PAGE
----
As Society Unravels, the Future Is Up for Grabs

As civilization faces an existential crisis, our leaders demonstrate their inability to respond. Theory of change shows that now is the time for radically new ideas to transform society before it’s too late.

Of all the terrifying news bombarding us from the burning of the Amazon, perhaps the most disturbing was the offer of $22 million made by France’s President Emmanuel Macron and other G7 leaders to help Brazil put the fires out. Why is that? The answer can help to hone in on the true structural changes needed to avert civilizational collapse.

Scientists have publicly warned that, at the current rate of deforestation, the Amazon is getting dangerously close to a die-back scenario, after which it will be gone forever, turned into sparse savanna. Quite apart from the fact that this would be the greatest human-made ecological catastrophe in history, it would also further accelerate a climate cataclysm, as one of the world’s great carbon sinks would convert overnight to a major carbon emitter, with reinforcing feedback effects causing even more extreme global heating, ultimately threatening the continued existence of our current civilization.

Macron and the other leaders meeting in late August in Biarritz were well aware of these facts. And yet, in the face of this impending disaster, these supposed leaders of the free world, representing over half the economic wealth of all humanity, offered a paltry $22 million—less than Americans spend on popcorn in a single day. By way of context, global fossil fuel subsidies (much of it from G7 members) total roughly $5.2 trillion annually—over two hundred thousand times the amount offered to help Brazil fight the Amazon fires.

The Amazon is burning, while our global leaders do nothing. (Reuters/Ricardo Moraes)

Brazil’s brutal president Bolsonaro is emerging as one of the worst perpetrators of ecocide in the modern world, but it’s difficult to criticize his immediate rejection of an amount that is, at best a pittance, at worst an insult. True to form, Donald Trump didn’t bother to turn up for the discussion on the Amazon fires, but it hardly made a difference. The ultimate message from the rest of the G7 nations was they were utterly unable, or unwilling, to lift a finger to help prevent the looming existential crisis facing our civilization.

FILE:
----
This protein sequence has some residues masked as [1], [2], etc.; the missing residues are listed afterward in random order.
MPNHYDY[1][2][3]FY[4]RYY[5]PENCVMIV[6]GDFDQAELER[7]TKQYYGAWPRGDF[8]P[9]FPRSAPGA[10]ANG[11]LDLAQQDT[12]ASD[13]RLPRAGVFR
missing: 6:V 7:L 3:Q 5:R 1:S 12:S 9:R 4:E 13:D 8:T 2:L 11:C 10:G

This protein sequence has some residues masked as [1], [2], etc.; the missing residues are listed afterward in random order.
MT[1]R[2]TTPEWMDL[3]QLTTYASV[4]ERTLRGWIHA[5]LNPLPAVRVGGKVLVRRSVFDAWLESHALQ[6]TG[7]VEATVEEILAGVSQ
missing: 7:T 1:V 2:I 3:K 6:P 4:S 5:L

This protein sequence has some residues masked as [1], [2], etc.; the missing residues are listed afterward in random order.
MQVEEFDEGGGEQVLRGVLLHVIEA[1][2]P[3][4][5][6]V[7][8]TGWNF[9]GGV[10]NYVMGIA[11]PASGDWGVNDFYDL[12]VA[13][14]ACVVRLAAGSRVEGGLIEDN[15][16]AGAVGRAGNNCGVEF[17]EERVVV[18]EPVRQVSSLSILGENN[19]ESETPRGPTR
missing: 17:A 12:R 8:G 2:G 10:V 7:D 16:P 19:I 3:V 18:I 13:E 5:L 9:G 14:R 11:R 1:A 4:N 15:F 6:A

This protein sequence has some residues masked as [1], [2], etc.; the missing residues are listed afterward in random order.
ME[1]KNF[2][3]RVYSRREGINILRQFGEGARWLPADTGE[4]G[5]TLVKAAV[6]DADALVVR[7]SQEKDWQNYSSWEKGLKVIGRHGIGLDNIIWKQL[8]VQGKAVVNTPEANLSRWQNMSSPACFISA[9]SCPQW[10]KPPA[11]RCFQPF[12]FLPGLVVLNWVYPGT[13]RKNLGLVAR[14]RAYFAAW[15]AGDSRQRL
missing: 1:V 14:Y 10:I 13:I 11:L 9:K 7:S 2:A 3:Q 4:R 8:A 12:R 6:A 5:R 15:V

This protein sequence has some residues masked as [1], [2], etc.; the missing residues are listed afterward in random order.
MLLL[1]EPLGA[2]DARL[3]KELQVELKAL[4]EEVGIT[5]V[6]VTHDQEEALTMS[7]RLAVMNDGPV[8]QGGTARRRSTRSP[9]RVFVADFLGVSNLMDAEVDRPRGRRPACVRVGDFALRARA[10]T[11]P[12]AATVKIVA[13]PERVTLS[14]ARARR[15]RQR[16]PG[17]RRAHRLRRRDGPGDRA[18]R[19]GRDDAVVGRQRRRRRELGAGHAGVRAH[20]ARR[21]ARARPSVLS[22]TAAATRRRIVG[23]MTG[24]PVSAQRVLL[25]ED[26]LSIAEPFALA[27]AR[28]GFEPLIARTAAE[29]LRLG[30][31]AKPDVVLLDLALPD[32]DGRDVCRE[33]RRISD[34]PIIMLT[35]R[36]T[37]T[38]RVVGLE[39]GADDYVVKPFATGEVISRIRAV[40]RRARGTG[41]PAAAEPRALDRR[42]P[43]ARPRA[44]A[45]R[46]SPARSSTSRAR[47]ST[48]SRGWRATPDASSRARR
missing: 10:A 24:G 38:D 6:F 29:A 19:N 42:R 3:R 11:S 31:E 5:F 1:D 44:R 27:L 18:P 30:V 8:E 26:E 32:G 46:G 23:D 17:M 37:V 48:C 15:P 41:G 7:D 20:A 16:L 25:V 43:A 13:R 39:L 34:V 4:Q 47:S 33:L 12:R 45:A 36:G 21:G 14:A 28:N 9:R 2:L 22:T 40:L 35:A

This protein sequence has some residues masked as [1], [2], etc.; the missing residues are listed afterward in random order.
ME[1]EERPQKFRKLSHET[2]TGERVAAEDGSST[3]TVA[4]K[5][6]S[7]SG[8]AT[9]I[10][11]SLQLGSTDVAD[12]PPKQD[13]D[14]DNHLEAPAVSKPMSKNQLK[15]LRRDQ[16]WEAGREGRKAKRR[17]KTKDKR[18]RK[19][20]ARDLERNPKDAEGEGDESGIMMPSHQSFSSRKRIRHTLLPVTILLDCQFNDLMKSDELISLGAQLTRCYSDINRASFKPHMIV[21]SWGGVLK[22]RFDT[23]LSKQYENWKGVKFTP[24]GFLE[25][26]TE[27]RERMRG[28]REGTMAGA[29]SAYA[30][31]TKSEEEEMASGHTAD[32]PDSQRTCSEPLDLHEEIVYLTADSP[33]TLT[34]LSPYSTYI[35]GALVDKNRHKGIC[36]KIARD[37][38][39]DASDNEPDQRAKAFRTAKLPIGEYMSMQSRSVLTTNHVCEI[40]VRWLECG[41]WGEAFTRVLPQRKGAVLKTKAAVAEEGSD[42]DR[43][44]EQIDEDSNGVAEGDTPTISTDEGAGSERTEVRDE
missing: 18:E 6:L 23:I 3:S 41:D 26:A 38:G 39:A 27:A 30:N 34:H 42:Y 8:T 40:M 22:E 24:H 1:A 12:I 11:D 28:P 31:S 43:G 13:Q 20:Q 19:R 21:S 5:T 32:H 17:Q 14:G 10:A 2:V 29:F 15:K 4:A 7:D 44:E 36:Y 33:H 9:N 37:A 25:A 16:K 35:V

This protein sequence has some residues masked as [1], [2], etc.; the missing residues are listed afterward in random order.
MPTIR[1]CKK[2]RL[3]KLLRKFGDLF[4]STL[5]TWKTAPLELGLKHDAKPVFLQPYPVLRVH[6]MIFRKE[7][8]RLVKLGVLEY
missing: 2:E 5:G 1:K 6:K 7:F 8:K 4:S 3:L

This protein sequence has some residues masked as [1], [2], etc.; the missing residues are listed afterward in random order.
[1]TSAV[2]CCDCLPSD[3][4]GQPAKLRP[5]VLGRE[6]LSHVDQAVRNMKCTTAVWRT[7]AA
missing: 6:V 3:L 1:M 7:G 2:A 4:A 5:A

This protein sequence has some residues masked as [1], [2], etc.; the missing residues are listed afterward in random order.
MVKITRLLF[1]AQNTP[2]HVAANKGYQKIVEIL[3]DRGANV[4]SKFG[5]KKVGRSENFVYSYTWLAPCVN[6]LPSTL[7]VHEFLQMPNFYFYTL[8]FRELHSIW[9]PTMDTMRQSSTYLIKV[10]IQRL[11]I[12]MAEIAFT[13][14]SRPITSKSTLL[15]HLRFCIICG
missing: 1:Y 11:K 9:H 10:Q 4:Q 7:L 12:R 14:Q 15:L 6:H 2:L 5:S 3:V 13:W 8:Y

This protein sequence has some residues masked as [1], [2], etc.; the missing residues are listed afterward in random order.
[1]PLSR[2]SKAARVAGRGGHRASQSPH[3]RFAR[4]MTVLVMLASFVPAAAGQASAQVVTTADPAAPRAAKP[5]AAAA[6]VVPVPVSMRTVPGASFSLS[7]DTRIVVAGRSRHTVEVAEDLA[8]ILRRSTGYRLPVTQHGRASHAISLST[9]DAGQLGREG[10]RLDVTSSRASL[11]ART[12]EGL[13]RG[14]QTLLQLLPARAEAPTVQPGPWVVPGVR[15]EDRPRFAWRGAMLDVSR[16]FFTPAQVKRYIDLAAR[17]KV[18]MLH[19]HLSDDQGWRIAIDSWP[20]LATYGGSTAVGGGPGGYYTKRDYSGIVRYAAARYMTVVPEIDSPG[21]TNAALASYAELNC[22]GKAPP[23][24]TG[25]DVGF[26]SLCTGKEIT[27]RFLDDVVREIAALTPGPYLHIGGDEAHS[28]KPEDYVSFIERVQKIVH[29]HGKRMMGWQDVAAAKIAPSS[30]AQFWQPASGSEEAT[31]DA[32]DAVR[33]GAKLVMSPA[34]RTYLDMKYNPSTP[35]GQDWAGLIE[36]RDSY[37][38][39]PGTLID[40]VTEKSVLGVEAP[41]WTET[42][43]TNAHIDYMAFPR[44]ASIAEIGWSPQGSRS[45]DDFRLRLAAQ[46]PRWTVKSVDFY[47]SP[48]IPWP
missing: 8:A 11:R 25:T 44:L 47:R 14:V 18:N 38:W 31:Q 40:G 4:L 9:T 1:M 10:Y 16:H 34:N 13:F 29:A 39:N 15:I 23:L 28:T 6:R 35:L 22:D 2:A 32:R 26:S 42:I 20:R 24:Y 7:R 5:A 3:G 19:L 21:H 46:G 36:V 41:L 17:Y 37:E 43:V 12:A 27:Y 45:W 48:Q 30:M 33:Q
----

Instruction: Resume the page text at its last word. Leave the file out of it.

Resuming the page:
Why Aren’t They Doing Anything?

This should not be news to anyone following the unfolding twin disasters of climate breakdown and ecological collapse. It’s easy enough to be horrified at Bolsonaro’s brazenness, encouraging lawless ranchers to burn down the Amazon rainforest to clear land for soybean plantations and cattle grazing, but the subtler, and far more powerful, forces driving us to the precipice come from the Global North. It’s the global appetite for beef consumption that lures Brazil’s farmers to devastate one of the world’s most precious treasure troves of biodiversity. It’s the global demand for fossil fuels that rewards oil companies for the wanton destruction of pristine forest.

There is no clearer evidence of the Global North’s hypocrisy in this regard than the sad story of Ecuador’s Yasuní initiative. In 2007, Ecuador’s president, Rafael Correa proposed an indefinite ban on oil exploration in the pristine Yasuní National Park—representing 20% of the nation’s oil deposits—as long as the developed world would contribute half the cost that Ecuador faced by foregoing oil revenues. Initially, wealthier countries announced their support for this visionary plan, and a UN-administered fund was established. However, after six years of strenuous effort, Ecuador had received just 0.37% of the fund’s target. With sorrow, the government announced it would allow oil drilling to begin.

The Yasuni National Park is now open to oil exploration, following the Global North’s inaction. (Audubon/Neil Ever Osborne)

The simple lesson is that our global leaders currently have no intention to make even the feeblest steps toward changing the underlying drivers of our society’s self-destruction. They are merely marching in lockstep to the true forces propelling our global civilization: the transnational corporations that control virtually every aspect of economic activity. These, in turn, are driven by the requirement to relentlessly increase shareholder value at all cost, which they do by turning the living Earth into a resource for reckless exploitation, and conditioning people everywhere to become zombie consumers.

This global system of unregulated neoliberal capitalism was unleashed in full fury by the free market credo of Ronald Reagan and Margaret Thatcher in the 1980s, and has since become the underlying substrate of our politics, culture, and economics. The system’s true cruelty, destructiveness, and suicidal negligence are now showing themselves in the unraveling of our world order, as manifested in the most extreme inequality in history, the polarized intolerance of political discourse, the rise in desperate climate refugees, and a natural world that is burning up, melting down, and has already lost most of its nonhuman inhabitants.

How Change Happens